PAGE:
The election may be over, but the Hollywood ATM is still kicking out the cash. And if all goes as planned, the entertainment industry money will help put on an inaugural bash like never before.
According to records posted on the Internet by President-elect Barack Obama's transition team, the inaugural committee is raking in the cash through private donations to help fund items such as fireworks and American flags for what's shaping up as the Biggest Show on Earth. Bigger than the Golden Globes, "American Idol" and, gasp, the Academy Awards put together, this historic inauguration is the kind of event everyone in Hollywood wants a piece of -- and they're willing to pay.
Steven Spielberg has donated $50,000 -- the maximum that Obama's inaugural committee would allow -- for the events. So did Halle Berry, Jamie Foxx, Samuel L. Jackson, Sharon Stone, Bradley Whitford, Tom Hanks and Ron Howard. Jamie Lee Curtis kicked in $25,000, as did Magic Johnson and director-producer Reginald Hudlin.
In return for their generosity, the donors will receive a number of prime tickets to inaugural events. No sense in missing out if you have cash on hand.
What's stunning about the latest give is it comes on top of what many believe was a record fundraising season in Hollywood, when the donating started before the last midterms and continued through the last frenzied week before election day. Half the town maxed out ($4,600 per person) in campaign contributions to Obama and then kicked in $28,500 more to the Democratic Party.
This cycle's roster of big givers reads like a who's who of successful Hollywood -- from the executive suites to the names you see when in the credits roll. (And remember, these are post-Bernard Madoff dollars.)
The execs and other notables who gave between $25,000 and $50,000 for the inaugural include former Motown chairman Clarence Avant (his daughter Nicole is key in Obama's fundraising efforts); entertainment attorney Skip Brittenham; music legend Berry Gordy; James Lassiter (Will Smith's longtime business partner); Dodger owner Jamie McCourt; Matthew Palevsky (son of big-time art collector Max); mega-producer Robert Zemeckis and his wife, Leslie; and "Friends" creator Marta Kauffman.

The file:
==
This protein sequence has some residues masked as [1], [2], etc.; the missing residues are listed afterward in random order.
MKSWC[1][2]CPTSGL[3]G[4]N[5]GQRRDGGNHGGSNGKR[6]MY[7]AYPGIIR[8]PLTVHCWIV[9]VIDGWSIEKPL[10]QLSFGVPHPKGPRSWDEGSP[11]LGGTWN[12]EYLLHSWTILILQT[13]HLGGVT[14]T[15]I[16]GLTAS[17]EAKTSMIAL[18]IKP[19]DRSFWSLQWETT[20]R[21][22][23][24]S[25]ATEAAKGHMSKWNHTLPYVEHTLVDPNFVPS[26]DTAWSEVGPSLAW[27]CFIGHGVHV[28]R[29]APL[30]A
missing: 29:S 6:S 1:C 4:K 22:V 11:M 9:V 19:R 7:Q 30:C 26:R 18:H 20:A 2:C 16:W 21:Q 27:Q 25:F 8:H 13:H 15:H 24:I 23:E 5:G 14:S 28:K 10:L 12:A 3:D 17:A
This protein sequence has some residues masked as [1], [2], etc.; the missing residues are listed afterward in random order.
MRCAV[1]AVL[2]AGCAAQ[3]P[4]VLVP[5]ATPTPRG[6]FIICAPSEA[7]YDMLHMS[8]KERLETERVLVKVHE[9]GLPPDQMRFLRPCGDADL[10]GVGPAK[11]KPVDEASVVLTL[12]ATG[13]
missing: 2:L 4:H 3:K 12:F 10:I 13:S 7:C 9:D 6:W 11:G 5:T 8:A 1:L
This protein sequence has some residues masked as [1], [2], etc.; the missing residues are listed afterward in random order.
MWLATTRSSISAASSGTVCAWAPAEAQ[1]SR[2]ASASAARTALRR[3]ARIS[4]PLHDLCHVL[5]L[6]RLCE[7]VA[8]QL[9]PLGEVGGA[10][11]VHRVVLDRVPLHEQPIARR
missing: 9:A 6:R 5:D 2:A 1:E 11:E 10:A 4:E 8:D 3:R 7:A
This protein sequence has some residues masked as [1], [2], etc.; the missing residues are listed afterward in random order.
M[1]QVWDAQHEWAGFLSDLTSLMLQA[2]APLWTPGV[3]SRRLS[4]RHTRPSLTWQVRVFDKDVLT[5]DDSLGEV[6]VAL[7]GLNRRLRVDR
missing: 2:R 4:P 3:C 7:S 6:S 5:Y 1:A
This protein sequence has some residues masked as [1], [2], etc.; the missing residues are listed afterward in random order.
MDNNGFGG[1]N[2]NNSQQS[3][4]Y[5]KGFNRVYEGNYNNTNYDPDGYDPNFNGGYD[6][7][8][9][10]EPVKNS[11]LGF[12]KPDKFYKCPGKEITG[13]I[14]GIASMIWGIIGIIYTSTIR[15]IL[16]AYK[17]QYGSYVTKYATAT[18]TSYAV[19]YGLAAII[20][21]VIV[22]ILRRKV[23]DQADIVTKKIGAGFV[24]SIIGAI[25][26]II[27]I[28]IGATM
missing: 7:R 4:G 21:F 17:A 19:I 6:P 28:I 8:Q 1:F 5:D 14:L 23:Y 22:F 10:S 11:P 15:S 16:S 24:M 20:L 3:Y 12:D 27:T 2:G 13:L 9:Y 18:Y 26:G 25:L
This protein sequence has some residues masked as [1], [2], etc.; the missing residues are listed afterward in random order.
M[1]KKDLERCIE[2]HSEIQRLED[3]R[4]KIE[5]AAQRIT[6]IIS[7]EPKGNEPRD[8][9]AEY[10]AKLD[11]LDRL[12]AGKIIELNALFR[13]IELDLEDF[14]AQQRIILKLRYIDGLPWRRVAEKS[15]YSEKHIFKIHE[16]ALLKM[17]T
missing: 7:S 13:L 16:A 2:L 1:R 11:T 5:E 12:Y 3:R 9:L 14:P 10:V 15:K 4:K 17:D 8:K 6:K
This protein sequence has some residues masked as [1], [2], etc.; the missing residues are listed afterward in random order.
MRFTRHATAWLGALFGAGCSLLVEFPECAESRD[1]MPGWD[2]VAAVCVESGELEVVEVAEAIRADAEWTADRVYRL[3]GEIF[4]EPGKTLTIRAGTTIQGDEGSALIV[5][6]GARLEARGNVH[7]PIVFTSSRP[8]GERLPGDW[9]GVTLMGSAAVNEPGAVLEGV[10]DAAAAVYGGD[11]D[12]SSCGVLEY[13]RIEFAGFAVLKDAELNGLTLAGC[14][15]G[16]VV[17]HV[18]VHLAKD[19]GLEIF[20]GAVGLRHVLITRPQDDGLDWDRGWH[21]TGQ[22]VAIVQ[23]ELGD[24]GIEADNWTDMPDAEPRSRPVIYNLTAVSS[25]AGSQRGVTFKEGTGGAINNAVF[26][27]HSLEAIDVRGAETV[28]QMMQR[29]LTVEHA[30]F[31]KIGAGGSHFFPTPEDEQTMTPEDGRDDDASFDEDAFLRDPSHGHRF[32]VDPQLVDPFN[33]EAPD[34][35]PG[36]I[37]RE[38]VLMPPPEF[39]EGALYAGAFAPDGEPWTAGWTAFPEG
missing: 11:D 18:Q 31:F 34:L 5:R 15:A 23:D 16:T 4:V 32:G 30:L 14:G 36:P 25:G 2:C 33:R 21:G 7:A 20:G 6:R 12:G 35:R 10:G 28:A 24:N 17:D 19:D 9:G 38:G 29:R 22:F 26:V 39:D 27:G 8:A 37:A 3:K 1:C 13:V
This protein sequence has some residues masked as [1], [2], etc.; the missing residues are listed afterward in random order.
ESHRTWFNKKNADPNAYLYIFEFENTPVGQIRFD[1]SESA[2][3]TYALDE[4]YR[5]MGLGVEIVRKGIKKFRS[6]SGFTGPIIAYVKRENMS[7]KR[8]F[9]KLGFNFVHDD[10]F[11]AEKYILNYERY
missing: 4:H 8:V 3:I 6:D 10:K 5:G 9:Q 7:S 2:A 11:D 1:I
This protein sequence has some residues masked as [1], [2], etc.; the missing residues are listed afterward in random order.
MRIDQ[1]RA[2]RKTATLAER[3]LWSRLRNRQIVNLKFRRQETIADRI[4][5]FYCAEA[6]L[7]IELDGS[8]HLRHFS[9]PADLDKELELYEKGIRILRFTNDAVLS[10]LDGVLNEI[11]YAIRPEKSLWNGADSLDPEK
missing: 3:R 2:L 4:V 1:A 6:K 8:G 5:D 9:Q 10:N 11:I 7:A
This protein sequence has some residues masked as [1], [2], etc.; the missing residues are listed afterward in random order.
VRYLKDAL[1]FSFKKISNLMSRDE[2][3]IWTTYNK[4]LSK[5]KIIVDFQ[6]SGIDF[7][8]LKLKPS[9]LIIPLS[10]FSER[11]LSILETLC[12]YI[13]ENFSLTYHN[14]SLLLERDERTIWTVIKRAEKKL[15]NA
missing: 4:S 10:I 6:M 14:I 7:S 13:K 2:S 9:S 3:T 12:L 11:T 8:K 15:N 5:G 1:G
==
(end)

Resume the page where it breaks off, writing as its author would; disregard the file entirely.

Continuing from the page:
DreamWorks animation head Jeffrey Katzenberg and his wife, Marilyn, gave a total of $100,000. George Soros gave $50,000, as did four members of his family.
Democratic strategist and Obama fundraiser Kerman Maddox gave $50,000. And he said this week he was thrilled to do it.
"Being involved with Barack Obama's campaign was the most exciting political endeavor of my entire life," said Maddox, who is taking his wife and 2-year-old son to the inaugural.
"Because of the historic significance of the campaign and the thrill it gave to my parents' generation, many of whom were raised in the segregated South, I would not miss the inaugural for anything in the world. If I had a million dollars to give Barack Obama, I would."
A campaign contribution can buy you face time with the candidate at a fundraising event. But inaugural donations buy you invitations to the parties that celebrate the handoff of power in the world's most powerful nation. A front-row seat at the Oscars may be more coveted -- but only a little.
'Haunting images' prompt action
Emile Hirsch proved to be one of Hollywood's most promising young actors with his performance in "Into the Wild," the movie based on Jon Krakauer's bestselling book about the life and tragic death of Christopher McCandless in Alaska. He also had a small but powerful role in "Milk," playing a supporter of slain San Francisco Supervisor Harvey Milk.
Hirsch, 23, says a trip to Congo with Oxfam last year -- to witness the brutality against women and children -- sparked his drive to raise awareness about that deadly conflict.
After returning, Hirsch said in a statement that he "will never forget the haunting images I saw."
Hirsch will join several Hollywood activists, including Robin Wright Penn, Maria Bello, Mia Farrow, Emmanuelle Chriqui and Joel Madden, on Jan. 14 in Hollywood to speak out against the violence, in particular the sexual assaults committed against girls and women in Congo. The gathering is sponsored by TheCommunity.com, the social networking site owned and operated by Napa resident and human-rights activist Mary Wald.